New Starbucks merch honors disability community with a message of care

A collage of three Starbucks tumblers on a pink background

There is more than just joy and beauty in illustrator Ananya Rao-Middleton’s new collection of merchandise for Starbucks. There’s a message too. The words “Care in Community” seem to best express her experience as a woman of color living with multiple sclerosis and post-concussion syndrome.  

“I wanted to create something that epitomizes my experience being a disabled person and having access to the disabled community,” Rao-Middleton said. “One of the key parts of being in the disabled community that has meant so much to me has been the amount of care that I've received from people within that community. We just uplift and care for each other so beautifully.” 

“I wanted to create something that epitomizes my experience being a disabled person and having access to the disabled community,” Rao-Middleton said.

Rao-Middleton’s designs for Starbucks will be available in U.S. company-owned and licensed stores starting today (June 25) in time to honor Disability Pride Month in July. Her collection is the latest in the Starbucks Artist Collaboration program, which celebrates and elevates the voices and stories of artists from around the world. 

“I wanted something that would resonate broadly with people even though it was speaking to my unique experiences as a disabled person,” she said. “A universal human experience is experiencing care and experiencing community.” 

Rao-Middleton’s journey as an artist began after a traumatic brain injury in 2018 left her homebound. She picked up a paintbrush and began to paint. She continued during her MS diagnosis in 2019, and beyond.  

“I started to tell my story through the paintings that I was creating. I believe that solid storytelling is something that makes a huge difference in creative work, and it creates a very powerful way to interact with people and help them to translate concepts that might sometimes be a little bit hard to talk about or to read about,” she said.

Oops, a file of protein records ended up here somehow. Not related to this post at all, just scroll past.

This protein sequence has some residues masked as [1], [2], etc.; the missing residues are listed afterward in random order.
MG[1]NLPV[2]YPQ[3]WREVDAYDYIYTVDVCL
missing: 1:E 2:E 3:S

What will she think when she sees people holding pieces from her collection?  

“I think more than anything, I just hope that people – whoever they are, see themselves in the artwork and feel a warm feeling inside,” she said. 

24-ounce plastic water bottle 

The collection’s water bottle features bright blooms with Rao-Middleton’s words of care expressed in a high contrast between text and background to ensure accessibility.  

“I wanted the message to be as bright and colorful as possible,” she said. “I'm one of those people that just really enjoys playing with color and playing with things that mean a lot to me in my life. Plants and flowers are things that I use in my day to day to regulate my nervous system and to unplug, so I really tried to integrate that into my artwork as well – that's where all the components came together.” 

16-ounce stainless steel tumbler 

Rao-Middleton’s steel tumbler features a grouping of figures with their arms clasped around each other in friendship.  

“I think it's always important for me to include as many different kinds of disabilities as possible,” she said. The sunflower is a symbol for invisible disabilities. “I decided to include the sunflower as a shoutout to people with invisible illnesses and disabilities who may recognize the symbol. It’s a bit of quiet recognition.” 

24-ounce plastic cold cup 

A community garden was the inspiration for the 24-ounce plastic cold design. “I was thinking about how to represent community for me, and I thought about the idea of collaboration, collective care,” she said. “Care doesn't have to be complicated – it is a beautiful and compassionate thing.” 

Upholding a culture of warmth and belonging 

Since the earliest days of the company, Starbucks has worked to create a culture of warmth and belonging in its stores – a place where everyone is welcome. This includes Starbucks collection of artwork featured at stores that celebrate community, 23 Signing Stores across the globe, free access to Aira services that help blind or low vision customers navigate the cafe, Disability Advocacy Partner Network (employee resource group) which has contributed to the success of Starbucks partners and the company since 2016 and its new Inclusive Spaces Framework

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